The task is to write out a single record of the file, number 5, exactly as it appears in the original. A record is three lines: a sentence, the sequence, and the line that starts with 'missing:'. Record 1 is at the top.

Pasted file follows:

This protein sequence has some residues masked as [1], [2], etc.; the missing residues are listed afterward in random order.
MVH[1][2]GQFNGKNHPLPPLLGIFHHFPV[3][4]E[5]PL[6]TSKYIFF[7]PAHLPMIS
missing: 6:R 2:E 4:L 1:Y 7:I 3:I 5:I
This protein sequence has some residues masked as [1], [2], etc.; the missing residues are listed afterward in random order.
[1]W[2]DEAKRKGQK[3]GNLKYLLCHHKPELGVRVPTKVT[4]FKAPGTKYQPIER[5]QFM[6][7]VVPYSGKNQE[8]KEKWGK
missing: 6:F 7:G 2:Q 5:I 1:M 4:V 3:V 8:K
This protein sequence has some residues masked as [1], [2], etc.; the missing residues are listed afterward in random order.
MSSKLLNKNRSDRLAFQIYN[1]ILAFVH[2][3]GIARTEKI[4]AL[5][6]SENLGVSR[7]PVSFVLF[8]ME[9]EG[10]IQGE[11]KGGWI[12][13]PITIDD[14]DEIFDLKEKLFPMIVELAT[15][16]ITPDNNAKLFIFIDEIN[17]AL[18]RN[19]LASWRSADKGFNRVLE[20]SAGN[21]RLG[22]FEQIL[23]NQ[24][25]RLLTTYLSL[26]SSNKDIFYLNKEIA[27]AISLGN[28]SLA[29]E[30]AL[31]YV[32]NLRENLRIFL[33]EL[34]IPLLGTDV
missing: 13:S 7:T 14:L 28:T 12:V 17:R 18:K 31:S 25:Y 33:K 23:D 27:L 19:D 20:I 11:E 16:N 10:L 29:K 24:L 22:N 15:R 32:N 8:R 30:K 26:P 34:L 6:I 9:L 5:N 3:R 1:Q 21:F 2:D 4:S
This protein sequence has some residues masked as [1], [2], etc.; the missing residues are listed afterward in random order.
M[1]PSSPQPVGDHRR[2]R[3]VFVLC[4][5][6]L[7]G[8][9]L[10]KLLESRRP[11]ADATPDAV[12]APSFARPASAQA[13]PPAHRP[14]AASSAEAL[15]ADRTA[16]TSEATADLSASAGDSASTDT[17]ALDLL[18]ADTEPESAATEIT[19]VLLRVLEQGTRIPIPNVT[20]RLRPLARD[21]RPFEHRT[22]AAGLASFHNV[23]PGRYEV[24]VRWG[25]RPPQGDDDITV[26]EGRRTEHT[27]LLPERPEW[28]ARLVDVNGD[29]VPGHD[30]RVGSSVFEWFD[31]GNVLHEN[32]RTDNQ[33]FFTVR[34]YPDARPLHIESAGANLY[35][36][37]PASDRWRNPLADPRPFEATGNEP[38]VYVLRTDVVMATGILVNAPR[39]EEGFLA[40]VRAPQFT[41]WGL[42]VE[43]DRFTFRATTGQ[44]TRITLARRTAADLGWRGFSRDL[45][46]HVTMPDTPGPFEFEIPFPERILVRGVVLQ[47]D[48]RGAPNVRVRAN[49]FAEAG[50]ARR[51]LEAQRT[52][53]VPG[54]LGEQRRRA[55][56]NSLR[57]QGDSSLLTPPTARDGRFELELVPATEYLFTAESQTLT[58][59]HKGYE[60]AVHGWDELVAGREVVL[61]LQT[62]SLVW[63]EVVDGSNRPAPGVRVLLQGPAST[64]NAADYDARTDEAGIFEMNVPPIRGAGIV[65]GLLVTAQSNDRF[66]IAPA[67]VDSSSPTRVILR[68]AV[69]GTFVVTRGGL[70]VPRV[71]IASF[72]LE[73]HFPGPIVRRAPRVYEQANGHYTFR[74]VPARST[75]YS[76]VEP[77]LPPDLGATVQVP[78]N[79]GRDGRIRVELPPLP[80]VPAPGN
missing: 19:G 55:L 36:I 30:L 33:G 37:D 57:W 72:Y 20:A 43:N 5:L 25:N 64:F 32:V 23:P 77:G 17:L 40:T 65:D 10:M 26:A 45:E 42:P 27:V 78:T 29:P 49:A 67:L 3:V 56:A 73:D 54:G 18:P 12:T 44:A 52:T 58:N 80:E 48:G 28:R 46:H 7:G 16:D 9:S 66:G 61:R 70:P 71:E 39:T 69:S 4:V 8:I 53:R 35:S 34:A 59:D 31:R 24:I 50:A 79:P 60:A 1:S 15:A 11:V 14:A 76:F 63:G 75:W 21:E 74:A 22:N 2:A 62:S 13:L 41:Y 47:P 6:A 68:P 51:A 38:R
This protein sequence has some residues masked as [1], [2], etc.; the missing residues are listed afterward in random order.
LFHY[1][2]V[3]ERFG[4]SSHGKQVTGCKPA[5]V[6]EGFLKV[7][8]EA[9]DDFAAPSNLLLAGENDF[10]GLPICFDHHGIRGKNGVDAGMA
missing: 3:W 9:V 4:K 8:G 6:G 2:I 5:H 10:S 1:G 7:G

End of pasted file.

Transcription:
This protein sequence has some residues masked as [1], [2], etc.; the missing residues are listed afterward in random order.
LFHY[1][2]V[3]ERFG[4]SSHGKQVTGCKPA[5]V[6]EGFLKV[7][8]EA[9]DDFAAPSNLLLAGENDF[10]GLPICFDHHGIRGKNGVDAGMA
missing: 3:W 9:V 4:K 8:G 6:G 2:I 5:H 10:S 1:G 7:G